Former New York mayor Michael R. Bloomberg will return as head of Bloomberg, the financial data and news company he founded, replacing Daniel Doctoroff, who has decided to step aside at the end of the year, the company said Wednesday.
“Bloomberg LP will not name a replacement, but rather will again be led by Mr. Bloomberg with support from the existing leadership team,” the company said.
The former mayor, who is the company’s majority shareholder, said in the statement that “this is a sad day for me and my company. I really wanted Dan to stay and continue in his leadership role. But I understand his decision.”
Bloomberg, who stepped down as New York mayor last December, added that he “never intended to come back to Bloomberg LP” after 12 years in office.
“However, the more time I spent reacquainting myself with the company, the more exciting and interesting I found it — in large part, due to Dan’s efforts.
“I have gotten very involved in the company again and that led to Dan coming to me recently to say he thought it would be best for him to turn the leadership of the company back to me,” Bloomberg added.
“It was a gracious and thoughtful offer and one that I finally accepted after significant pushback and great reluctance,” he said.
Federal regulators are requiring big banks to keep enough high-quality assets on hand to survive during a severe downturn, the latest move under a congressional mandate to lessen the likelihood of another financial meltdown.
The Federal Reserve adopted rules on a 5-to-0 vote Wednesday that will subject big U.S. banks for the first time to “liquidity” requirements. Liquidity is the ability to access cash quickly. The Federal Deposit Insurance Corp. and the Treasury Department’s Office of the Comptroller of the Currency adopted the rules later in the day.
Fed Chair Janet L. Yellen called the rules “a very important regulation that will serve to strengthen the resilience of internationally active banking firms.”
The 15 largest banks — those with more than $250 billion in assets — will have to hold enough cash, government bonds and other high-quality assets to fund operations for 30 days during a time of market stress. Smaller banks — those with more than $50 billion and less than $250 billion in assets — will have to keep enough to cover 21 days. Banks with less than $50 billion in assets and nonbank financial firms deemed by regulators as posing a potential threat to the system will not be subject to the requirements.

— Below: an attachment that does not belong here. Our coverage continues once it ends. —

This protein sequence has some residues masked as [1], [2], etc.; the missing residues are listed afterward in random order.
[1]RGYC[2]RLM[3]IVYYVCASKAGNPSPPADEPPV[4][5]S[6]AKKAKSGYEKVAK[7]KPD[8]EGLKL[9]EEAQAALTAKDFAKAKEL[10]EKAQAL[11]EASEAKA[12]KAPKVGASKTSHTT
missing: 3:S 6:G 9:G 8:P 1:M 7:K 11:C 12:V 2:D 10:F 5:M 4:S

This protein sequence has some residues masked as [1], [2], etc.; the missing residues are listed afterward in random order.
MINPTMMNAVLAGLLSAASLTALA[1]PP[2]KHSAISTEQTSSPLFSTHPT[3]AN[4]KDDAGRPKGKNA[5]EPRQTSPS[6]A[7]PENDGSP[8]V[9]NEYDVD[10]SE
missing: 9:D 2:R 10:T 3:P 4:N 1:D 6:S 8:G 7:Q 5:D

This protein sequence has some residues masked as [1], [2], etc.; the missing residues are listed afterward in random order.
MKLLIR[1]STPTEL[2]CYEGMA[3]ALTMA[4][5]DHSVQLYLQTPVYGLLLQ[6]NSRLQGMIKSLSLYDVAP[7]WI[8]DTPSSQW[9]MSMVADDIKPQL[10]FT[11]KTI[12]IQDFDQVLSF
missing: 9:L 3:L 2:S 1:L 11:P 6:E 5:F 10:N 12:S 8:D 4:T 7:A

Combined, the largest banks will have to hold an estimated $2.5 trillion in high-quality assets to meet the requirements. The banks already hold all but about $100 billion of that amount, according to the Fed.
— Associated Press
● The U.S. economy strengthened in all regions of the country in July and August, in areas from consumer spending to auto sales to tourism, the Federal Reserve reported in a survey, known as the “beige book.” All 12 of the Fed’s regions reported growth. Six — New York, Cleveland, Chicago, Minneapolis, Dallas and San Francisco — characterized growth as “moderate.” The other regions reported somewhat slower expansion. Four described growth as “modest,” and two noted signs of improvement.
● Tesla Motors is expected to announce Thursday that it has chosen Nevada as the site for its first $5 billion “gigafactory” to build lithium ion batteries for its Model S and Model X electric vehicles. Gov. Brian Sandoval (R) will announce the deal Thursday at a news conference in Nevada’s capital, Carson City. Confirming the details, first reported by CNBC, a Tesla representative said: “We are in ongoing discussions . . . and look forward to joining the governor and members of the legislature tomorrow.” In winning the contract, Nevada beat out California, Texas, Arizona and New Mexico.
● Home Depot said it’s offering free identity protection services, including credit monitoring, to those customers who might be potentially hurt by a possible data breach at the home improvement chain. The company also said it’s working with leading security firms Symantec and FishNet Security to help it investigate a possible data hacking. The moves come as Home Depot is trying to reassure customers that it’s doing all it can after learning of “suspicious” activity that pointed to a breach. It said Tuesday that it was working with banks and law enforcement.
● The Agriculture Department has agreed to buy up to $13 million in canned pink salmon to ease a glut that has weighed down prices for Alaska fishermen. In July, Gov. Sean Parnell (R) asked the USDA to buy $37 million worth of canned fish under a federal law that allows the government to purchase surplus food from farmers and donate it to food banks or other programs. Earlier this year, the agency purchased $20 million worth of canned salmon. Sen. Lisa Murkowski (R) announced the USDA’s plans Wednesday.
— From news services
● 8:30 a.m.: July international trade and weekly jobless claims.
● 10 a.m.: Weekly mortgage rates.